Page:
Art & Music
Dada and Constructivism: World War I and Radical Modernism
IU Art Museum
This exhibition showcases the art world’s transformation in the wake of World War I.
Many Russian artists sought orderly, rational responses to the chaos of the war. Their work came to be known as Constructivism and was characterized by clean lines, geometric structure, and an absence of violent imagery. Many artists on the Continent, particularly in Germany, rejected traditional aesthetic values and espoused antiwar philosophies. These artists formed the Dada movement and experimented with new materials and techniques, often relying on shocking imagery to convey their political messages. This exhibit is free and open to the public during regular museum hours.
In Their Own Words: Native Americans in World War I
Runs through February 15
Through photographs and veterans' personal stories, this exhibition illustrates the experiences of Native Americans involved in World War I.
In Their Own Words: Native Americans in World War I features a sampling from the Mathers Museum Wanamaker Collection of Native American Photographs. Photographer Joseph Dixon undertook a vast study of Native American participation in the war between 1908 and 1923, taking hundreds of photographs of veterans in 1919 and 1920. Dixon interviewed these men and their officers, and sent out thousands of survey forms to gather individual accounts of war experiences. In 1921, he traveled to Europe to observe firsthand and photograph the sites where Native American soldiers fought. The exhibit is open to the public during regular museum hours.
WWI War Bond PostersMass-produced color posters were seen as one of the most effective means to encourage enlistment during World War I—as well as one of the best ways to raise capital for the war effort and to solidify public opinion against the enemy. This installation features posters with stylistic approaches that elicit different emotional responses.
IU Art Museum
Over Here and Over There: Places of World War I
October 27 to December 18, 2014
Lilly Library and Herman B Wells Library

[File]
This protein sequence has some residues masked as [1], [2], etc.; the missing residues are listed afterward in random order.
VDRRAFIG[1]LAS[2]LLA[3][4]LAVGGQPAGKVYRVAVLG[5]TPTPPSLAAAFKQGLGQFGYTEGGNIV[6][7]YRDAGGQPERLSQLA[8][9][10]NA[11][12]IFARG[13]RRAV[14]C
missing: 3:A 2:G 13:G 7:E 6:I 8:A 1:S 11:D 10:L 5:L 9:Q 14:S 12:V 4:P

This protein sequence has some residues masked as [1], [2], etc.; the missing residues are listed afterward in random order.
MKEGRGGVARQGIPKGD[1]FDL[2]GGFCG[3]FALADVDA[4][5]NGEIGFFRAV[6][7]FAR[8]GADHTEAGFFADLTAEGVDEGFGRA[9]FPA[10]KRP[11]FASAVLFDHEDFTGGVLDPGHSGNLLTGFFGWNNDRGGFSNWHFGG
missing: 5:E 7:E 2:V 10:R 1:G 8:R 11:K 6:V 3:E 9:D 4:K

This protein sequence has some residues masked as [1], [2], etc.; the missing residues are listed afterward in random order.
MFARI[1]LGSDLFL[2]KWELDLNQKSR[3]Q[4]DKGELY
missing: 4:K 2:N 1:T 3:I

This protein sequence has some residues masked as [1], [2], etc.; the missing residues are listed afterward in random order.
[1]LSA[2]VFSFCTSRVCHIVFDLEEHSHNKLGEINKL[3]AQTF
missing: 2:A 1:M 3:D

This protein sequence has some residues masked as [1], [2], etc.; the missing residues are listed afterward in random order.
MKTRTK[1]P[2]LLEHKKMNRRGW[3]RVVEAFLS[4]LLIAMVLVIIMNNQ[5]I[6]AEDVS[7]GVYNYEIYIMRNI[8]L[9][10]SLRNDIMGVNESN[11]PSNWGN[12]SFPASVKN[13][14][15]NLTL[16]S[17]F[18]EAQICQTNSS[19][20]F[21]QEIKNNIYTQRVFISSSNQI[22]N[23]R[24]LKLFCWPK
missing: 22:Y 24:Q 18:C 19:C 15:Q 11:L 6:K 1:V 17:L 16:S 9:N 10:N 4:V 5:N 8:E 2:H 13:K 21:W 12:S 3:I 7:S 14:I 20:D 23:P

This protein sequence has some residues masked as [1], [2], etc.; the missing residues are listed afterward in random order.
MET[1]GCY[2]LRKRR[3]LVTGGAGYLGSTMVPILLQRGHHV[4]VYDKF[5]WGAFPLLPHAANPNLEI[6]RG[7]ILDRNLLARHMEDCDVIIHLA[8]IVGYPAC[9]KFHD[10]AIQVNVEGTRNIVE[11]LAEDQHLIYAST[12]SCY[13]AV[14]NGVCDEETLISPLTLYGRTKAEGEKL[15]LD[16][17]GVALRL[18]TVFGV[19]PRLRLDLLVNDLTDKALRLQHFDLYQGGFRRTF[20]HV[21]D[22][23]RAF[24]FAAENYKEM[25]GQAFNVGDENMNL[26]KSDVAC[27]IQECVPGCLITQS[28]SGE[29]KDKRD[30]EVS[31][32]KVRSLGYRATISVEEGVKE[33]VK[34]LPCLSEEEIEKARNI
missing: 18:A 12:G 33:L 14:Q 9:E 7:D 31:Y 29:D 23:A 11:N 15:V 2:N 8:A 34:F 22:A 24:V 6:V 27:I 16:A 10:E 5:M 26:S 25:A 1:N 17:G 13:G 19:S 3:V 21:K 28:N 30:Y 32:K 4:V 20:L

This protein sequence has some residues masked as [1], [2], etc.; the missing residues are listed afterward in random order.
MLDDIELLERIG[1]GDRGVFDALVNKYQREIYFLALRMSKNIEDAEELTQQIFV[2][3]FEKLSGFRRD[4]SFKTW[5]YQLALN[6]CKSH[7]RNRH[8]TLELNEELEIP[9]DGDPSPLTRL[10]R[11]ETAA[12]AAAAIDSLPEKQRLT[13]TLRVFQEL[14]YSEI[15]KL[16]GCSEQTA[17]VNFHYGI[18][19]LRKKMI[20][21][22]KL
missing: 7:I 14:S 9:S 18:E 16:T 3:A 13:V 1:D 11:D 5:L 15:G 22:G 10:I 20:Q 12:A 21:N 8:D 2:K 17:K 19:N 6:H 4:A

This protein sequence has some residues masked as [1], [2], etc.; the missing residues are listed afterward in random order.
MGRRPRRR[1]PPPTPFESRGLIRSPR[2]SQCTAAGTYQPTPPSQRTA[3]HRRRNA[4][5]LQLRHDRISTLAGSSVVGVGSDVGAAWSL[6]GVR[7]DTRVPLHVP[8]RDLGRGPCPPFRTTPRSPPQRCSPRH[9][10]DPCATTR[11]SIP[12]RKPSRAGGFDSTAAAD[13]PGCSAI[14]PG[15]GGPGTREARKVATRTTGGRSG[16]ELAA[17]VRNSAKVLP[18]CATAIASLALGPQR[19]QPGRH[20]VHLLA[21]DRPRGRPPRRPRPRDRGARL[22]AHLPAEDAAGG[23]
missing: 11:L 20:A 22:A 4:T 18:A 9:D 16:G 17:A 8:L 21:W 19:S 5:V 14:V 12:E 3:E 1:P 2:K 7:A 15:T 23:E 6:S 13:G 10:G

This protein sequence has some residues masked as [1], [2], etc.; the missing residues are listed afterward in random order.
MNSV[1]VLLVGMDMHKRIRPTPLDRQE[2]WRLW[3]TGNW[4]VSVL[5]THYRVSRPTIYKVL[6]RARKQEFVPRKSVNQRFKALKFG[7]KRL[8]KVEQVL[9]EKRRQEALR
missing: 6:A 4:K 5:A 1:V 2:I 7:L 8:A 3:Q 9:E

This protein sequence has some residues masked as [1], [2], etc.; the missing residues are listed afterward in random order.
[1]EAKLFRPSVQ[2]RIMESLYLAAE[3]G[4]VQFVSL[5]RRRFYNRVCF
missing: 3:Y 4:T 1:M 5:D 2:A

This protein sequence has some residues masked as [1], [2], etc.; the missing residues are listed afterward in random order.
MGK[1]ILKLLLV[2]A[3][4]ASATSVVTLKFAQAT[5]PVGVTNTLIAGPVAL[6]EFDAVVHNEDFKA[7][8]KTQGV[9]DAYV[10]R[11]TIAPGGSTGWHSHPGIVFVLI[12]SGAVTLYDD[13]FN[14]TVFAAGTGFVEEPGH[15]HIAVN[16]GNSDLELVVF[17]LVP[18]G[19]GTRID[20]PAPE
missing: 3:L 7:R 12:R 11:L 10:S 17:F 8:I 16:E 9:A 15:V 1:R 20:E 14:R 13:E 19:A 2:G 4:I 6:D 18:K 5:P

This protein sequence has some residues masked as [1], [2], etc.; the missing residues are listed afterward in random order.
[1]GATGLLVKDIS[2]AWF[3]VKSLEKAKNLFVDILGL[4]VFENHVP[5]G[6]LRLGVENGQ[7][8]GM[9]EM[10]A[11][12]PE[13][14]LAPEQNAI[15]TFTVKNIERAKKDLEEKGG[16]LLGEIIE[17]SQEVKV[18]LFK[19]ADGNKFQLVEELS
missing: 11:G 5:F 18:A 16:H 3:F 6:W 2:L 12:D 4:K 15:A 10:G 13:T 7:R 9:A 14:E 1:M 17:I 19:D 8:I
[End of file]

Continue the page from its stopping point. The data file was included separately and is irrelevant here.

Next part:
Both military and civilian perspectives are represented in this exhibition, which has pieces on display in the foyer and Elisabeth Ball Room at the Lilly Library, and in the Scholars' Commons at the Herman B Wells Library.
Internment camp, battlefield, hospital, home—the places evoked in the letters, literature, and songs of World War I provide an avenue for understanding the Allied experience of the Great War. This exhibit includes works by well-known veterans, such as Siegfried Sassoon and Ernest Hemingway, as well as lesser-known and anonymous individuals. Pieces can be viewed during regular library hours at the Lilly Library and the Herman B Wells Library.
November 4, 2014
Benjamin Britten's War RequiemThe IU Jacobs School of Music is hosting this momentous performance of Benjamin Britten’s War Requiem featuring special guest conductor, Michael Palmer.
Musical Arts Center
Long considered one of America’s finest conductors, with a career spanning 40 years, Michael Palmer has performed with the greatest classical musicians in the world and has worked with many of America’s leading orchestras. He is the Charles Thomas Wurm Distinguished Professor of Orchestral Studies at the Georgia State University School of Music.
December 3, 2014
French and American Poster Art of the First World WarBrett Bowles, IU associate professor of French, will discuss wartime poster design and aesthetics.
Gallery of the Art of the Western World, Doris Steinmetz Kellett Endowed Gallery of Twentieth-Century Art
IU Art Museum
Professor Bowles—an avid conservator of vintage posters—will compare designs of French and American bond posters produced between 1914 and 1918. He will also consider the political and economic contexts in which the posters were produced, and evaluate their effectiveness as public art intended for two specific purposes: to promote national consensus for fighting the war, and to raise funds to underwrite its enormous cost.